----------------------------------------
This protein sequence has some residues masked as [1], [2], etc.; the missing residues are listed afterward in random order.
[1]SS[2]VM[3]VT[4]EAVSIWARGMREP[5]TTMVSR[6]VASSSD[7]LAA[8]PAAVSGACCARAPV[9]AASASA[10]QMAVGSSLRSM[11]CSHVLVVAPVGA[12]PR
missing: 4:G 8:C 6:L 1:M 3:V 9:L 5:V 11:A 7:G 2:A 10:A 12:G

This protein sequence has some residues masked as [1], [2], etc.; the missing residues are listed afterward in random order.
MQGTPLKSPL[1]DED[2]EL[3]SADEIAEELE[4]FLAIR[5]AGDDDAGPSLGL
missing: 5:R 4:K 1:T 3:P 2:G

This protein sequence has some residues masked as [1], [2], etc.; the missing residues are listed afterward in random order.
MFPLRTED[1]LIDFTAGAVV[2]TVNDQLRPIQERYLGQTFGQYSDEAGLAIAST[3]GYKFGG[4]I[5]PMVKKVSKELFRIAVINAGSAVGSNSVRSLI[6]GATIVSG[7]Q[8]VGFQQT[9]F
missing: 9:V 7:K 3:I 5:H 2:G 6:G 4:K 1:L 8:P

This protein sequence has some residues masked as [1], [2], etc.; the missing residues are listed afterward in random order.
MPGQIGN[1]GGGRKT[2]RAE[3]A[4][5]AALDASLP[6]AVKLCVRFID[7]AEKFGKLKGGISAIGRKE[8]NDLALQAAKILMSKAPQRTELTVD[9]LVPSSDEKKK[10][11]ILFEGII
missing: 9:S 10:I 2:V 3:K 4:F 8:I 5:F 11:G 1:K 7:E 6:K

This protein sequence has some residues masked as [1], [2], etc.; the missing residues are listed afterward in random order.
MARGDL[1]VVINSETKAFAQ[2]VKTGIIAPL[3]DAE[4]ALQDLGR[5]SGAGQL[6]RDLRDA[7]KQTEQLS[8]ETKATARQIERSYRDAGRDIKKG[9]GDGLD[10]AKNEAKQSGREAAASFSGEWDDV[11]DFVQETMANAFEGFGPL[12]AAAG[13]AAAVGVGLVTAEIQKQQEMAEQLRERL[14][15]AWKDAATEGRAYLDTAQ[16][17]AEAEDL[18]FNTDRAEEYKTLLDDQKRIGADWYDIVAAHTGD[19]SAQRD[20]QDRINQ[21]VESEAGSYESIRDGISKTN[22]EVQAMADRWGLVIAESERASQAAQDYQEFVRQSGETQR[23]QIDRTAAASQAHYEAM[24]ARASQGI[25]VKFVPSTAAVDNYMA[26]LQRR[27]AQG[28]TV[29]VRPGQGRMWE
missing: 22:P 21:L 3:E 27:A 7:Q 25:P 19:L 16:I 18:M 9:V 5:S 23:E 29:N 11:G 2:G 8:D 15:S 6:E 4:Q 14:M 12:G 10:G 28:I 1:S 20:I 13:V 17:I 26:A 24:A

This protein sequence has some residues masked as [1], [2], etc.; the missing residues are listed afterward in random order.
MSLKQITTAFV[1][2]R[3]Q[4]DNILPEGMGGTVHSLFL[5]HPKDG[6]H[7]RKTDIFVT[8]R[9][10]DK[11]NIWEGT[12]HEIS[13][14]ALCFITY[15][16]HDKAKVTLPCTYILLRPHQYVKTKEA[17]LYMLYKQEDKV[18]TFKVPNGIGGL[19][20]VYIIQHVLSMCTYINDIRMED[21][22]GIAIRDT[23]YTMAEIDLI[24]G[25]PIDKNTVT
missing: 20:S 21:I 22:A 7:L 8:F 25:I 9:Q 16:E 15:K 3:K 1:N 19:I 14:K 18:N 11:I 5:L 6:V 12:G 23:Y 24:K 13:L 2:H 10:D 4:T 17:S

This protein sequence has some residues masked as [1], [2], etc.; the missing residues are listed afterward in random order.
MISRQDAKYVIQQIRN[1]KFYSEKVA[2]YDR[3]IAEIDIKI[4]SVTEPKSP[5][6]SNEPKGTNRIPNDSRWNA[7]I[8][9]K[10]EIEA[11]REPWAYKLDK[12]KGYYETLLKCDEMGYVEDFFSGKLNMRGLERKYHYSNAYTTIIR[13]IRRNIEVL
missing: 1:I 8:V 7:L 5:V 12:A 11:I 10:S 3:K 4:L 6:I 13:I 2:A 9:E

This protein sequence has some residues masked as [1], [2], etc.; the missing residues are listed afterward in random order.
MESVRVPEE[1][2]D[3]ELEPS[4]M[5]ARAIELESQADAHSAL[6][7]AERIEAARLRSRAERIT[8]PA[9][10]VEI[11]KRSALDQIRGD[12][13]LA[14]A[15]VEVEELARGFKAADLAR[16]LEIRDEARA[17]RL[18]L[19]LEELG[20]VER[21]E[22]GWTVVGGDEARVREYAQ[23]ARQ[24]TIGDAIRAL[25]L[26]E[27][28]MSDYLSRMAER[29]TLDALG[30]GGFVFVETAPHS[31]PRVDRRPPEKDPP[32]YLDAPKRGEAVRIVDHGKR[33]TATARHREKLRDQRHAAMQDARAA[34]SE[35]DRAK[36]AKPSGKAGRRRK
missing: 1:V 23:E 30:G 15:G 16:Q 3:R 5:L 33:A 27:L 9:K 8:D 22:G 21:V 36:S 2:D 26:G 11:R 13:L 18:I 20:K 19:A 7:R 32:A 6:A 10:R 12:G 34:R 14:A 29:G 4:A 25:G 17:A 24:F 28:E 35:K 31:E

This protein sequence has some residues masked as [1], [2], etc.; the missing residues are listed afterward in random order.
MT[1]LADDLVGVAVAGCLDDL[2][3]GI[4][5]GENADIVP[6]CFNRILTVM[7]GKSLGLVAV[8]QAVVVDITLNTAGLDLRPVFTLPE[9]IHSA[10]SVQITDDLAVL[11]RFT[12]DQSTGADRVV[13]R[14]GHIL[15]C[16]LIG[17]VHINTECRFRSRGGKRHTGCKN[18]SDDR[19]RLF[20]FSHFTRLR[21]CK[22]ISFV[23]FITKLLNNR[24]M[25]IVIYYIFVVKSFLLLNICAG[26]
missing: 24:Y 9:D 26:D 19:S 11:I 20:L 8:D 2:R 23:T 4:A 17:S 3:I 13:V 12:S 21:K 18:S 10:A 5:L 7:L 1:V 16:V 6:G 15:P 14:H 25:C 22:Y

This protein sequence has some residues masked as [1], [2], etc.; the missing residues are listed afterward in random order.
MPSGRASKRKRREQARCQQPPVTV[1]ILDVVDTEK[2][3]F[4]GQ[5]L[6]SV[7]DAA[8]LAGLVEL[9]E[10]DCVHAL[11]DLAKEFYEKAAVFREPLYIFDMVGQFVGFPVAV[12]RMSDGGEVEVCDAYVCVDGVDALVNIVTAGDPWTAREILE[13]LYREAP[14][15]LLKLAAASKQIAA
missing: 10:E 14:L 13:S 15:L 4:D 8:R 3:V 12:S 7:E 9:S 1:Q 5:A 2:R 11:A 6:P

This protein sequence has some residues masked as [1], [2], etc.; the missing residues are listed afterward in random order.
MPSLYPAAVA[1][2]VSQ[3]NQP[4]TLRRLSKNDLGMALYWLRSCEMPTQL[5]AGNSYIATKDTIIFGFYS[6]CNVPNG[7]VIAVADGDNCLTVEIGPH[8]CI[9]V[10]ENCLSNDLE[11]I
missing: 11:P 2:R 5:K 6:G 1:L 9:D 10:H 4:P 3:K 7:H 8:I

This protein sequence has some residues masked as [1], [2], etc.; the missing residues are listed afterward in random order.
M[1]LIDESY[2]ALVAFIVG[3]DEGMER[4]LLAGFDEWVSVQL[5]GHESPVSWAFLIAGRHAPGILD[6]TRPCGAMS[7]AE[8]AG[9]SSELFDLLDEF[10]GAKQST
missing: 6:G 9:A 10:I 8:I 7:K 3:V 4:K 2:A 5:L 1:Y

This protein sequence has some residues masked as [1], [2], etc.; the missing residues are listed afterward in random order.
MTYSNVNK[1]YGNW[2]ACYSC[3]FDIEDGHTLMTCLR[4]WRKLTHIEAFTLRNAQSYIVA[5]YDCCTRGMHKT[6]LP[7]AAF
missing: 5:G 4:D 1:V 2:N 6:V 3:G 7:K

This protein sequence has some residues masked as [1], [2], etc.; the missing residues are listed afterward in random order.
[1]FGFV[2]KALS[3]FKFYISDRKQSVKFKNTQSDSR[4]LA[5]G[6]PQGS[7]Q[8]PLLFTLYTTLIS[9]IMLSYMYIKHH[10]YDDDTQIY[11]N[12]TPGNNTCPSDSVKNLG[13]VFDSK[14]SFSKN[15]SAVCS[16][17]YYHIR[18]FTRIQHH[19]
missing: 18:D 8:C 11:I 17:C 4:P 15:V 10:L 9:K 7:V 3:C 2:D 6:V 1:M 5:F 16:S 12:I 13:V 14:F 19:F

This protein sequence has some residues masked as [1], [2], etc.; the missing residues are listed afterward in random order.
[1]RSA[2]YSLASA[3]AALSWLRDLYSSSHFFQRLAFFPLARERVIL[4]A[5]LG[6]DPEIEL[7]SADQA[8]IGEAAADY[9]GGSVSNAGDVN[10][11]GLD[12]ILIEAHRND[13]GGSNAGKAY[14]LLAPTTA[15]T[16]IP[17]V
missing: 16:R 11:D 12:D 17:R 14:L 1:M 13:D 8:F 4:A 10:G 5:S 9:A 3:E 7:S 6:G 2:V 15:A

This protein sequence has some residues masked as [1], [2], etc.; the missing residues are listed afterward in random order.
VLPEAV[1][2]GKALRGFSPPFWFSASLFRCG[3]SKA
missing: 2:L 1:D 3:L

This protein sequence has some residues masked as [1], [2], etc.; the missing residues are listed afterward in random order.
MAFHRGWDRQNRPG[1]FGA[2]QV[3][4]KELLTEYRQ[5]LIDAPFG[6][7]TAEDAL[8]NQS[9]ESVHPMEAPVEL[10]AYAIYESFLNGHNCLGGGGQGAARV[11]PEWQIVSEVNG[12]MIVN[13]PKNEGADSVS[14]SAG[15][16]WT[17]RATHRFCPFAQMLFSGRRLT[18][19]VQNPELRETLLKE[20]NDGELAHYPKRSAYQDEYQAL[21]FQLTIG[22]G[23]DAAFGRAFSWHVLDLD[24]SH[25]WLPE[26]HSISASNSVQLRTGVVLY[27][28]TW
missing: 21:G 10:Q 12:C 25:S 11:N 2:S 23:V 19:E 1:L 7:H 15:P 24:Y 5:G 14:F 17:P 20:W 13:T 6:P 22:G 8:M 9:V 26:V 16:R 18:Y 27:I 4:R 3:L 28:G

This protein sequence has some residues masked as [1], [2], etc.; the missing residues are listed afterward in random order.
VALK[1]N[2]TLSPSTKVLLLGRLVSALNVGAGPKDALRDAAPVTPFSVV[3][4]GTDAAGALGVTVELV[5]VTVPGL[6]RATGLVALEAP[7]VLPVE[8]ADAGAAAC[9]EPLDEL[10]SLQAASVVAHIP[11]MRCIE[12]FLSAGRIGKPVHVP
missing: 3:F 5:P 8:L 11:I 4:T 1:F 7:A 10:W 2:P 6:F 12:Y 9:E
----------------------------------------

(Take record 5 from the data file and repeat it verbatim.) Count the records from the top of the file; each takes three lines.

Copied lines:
This protein sequence has some residues masked as [1], [2], etc.; the missing residues are listed afterward in random order.
MARGDL[1]VVINSETKAFAQ[2]VKTGIIAPL[3]DAE[4]ALQDLGR[5]SGAGQL[6]RDLRDA[7]KQTEQLS[8]ETKATARQIERSYRDAGRDIKKG[9]GDGLD[10]AKNEAKQSGREAAASFSGEWDDV[11]DFVQETMANAFEGFGPL[12]AAAG[13]AAAVGVGLVTAEIQKQQEMAEQLRERL[14][15]AWKDAATEGRAYLDTAQ[16][17]AEAEDL[18]FNTDRAEEYKTLLDDQKRIGADWYDIVAAHTGD[19]SAQRD[20]QDRINQ[21]VESEAGSYESIRDGISKTN[22]EVQAMADRWGLVIAESERASQAAQDYQEFVRQSGETQR[23]QIDRTAAASQAHYEAM[24]ARASQGI[25]VKFVPSTAAVDNYMA[26]LQRR[27]AQG[28]TV[29]VRPGQGRMWE
missing: 22:P 21:L 3:E 27:A 7:Q 25:P 19:L 16:I 18:M 9:V 5:S 23:E 29:N 11:G 2:G 8:D 15:S 6:E 4:Q 14:M 12:G 10:G 28:I 1:S 20:I 13:V 17:I 26:A 24:A